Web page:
A new satellite from Copernicus Environmental Satellite Programme directed by the European Space Agency was successfully launched from French Guiana.
Sentinel-1B, the fourth Copernicus sentinel satellite, was successfully launched on April 26 from the Kourou spaceport, located in the French Guiana. It is orbiting the Earth, with a 180° orbital phase difference from its twin satellite Sentinel-1A, which was launched on 2014. They have a 12m long radar and two 10m long solar wings.
The satellites are part of the Copernicus Environmental Satellite Programme. It is a 30 satellite plan to provide accurate and timely information about the Earth's conditions to improve the management of the environment and mitigate the effects of climate change.
On 2012 Copernicus replaced the Global Monitoring for Environment and Security (GMES) as it is now headed by the European Commission and the European Space Agency.
The Sentinels are the Copernicus' family of satellites. There are plans for Sentinels 1 to 5 already established, they will be providing data related to land management, marine environment, atmosphere, emergency response security and climate change.
Sentinel-1B and its twin brother will provide radar views every 6 days, night and day. This is important for example to monitor the Artic sea-ice extent, sea-ice mapping, surveillance of the marine environment, water and soil management and mapping the support of humanitarian aid and crisis when needed.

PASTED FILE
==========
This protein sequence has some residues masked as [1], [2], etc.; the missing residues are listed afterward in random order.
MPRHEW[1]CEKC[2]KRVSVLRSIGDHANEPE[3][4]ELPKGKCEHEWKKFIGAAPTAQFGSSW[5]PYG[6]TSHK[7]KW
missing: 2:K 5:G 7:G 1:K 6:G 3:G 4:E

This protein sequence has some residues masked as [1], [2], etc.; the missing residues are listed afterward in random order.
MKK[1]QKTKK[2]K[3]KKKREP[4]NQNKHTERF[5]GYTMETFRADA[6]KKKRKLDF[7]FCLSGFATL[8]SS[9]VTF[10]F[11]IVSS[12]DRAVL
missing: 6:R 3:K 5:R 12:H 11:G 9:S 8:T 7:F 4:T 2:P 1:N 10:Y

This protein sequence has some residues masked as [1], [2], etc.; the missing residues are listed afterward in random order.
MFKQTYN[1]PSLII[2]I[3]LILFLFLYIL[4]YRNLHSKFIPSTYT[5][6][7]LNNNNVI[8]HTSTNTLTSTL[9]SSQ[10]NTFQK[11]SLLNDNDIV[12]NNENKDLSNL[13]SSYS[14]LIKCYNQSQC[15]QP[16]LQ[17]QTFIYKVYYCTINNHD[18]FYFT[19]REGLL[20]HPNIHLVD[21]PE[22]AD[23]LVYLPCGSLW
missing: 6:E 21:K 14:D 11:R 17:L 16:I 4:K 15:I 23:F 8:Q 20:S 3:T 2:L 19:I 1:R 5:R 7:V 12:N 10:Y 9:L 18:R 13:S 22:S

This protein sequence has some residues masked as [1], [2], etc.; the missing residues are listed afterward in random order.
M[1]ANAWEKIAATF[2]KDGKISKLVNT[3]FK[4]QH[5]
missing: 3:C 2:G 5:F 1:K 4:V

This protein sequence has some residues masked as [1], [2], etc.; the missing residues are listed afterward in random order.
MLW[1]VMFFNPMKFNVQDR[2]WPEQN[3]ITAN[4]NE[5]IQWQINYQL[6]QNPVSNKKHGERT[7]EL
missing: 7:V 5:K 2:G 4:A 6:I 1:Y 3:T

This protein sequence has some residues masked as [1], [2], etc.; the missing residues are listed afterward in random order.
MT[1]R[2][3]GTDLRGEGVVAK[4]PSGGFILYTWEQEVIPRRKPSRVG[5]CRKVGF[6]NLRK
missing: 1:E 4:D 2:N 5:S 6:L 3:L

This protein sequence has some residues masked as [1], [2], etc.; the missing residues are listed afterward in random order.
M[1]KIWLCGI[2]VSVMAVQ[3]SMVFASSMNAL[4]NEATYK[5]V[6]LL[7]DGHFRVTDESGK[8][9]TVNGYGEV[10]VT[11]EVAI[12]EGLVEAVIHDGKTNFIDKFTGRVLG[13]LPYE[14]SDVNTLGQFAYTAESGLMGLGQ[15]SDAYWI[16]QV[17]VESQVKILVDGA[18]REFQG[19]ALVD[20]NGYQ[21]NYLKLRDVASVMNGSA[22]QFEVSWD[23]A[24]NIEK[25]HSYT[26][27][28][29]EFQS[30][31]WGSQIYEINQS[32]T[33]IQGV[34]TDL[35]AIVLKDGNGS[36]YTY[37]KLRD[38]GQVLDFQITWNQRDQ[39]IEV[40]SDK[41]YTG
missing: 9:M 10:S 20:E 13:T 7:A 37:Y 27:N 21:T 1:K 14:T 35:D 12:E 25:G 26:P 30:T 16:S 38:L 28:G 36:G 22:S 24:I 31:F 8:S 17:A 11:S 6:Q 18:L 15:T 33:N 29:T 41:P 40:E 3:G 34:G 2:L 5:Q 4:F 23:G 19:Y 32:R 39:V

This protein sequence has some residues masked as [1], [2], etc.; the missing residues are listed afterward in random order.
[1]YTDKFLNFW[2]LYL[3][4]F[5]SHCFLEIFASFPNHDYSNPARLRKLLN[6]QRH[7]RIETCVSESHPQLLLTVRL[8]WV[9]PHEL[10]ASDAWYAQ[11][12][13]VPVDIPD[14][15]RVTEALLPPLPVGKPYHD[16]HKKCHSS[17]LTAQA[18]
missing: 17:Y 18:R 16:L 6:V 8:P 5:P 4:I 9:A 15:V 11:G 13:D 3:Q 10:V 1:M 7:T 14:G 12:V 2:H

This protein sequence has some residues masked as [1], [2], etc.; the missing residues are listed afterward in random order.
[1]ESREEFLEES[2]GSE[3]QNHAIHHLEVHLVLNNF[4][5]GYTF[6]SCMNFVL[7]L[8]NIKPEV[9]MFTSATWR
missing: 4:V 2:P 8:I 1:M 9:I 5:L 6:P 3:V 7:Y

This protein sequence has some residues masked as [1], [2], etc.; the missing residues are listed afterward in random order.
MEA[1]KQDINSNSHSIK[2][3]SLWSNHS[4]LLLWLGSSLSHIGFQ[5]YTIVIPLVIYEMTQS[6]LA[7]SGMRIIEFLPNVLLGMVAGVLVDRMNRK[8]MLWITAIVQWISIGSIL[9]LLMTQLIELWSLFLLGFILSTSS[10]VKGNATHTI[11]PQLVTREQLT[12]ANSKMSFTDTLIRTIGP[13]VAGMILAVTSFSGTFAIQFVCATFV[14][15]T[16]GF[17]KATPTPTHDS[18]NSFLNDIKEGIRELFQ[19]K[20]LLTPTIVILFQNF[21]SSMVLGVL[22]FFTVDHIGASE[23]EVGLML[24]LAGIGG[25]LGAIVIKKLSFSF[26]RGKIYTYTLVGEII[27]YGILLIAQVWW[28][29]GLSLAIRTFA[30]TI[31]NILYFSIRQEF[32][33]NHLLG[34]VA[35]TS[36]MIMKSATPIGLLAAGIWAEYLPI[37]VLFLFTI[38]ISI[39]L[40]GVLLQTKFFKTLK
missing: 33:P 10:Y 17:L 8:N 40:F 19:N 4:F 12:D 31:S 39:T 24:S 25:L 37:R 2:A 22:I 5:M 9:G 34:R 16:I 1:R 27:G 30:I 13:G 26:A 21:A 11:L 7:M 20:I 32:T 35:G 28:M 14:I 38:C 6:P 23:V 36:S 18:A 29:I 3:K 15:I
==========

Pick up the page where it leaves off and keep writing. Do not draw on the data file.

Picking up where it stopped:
“The launch of Sentinel-1B marks another important milestone" said ESA’s Director General Jan Woerner.“Orbiting 180° apart, the two satellites optimize coverage and data delivery for services that are making a step change in the way our environment is managed.”
On April 28, only two hours after Sentinel-1B was turned on, it produced its first images. They are 250 km wide and were captured in the Norwegian archipelago in the Artic Ocean, clearly showing the Austfonna glacier.
“With another important milestone reached, we now have the fourth satellite in orbit and the Sentinel constellation as we envisaged it becomes a reality," said Volker Liebig, ESA's Director of Earth Observation Programmes.
"This will enable our Copernicus services to get better and more data faster – and therefore help generate more information to a broader user community on a full, open and free of charge basis."
Now they're expecting Sentinel-1B to reach its final orbit to complete the radar vision along with Sentinel-1A. When fully operational the system will provide 10 Terabytes of data per day.
The Guiana Space Center from which the Sentinels have been launched has been operational since 1968.
It provides two important geographical requirements because of its location. Being close to the equator and having uninhabited territory to the east to prevent debris from launch failures to fall into towns.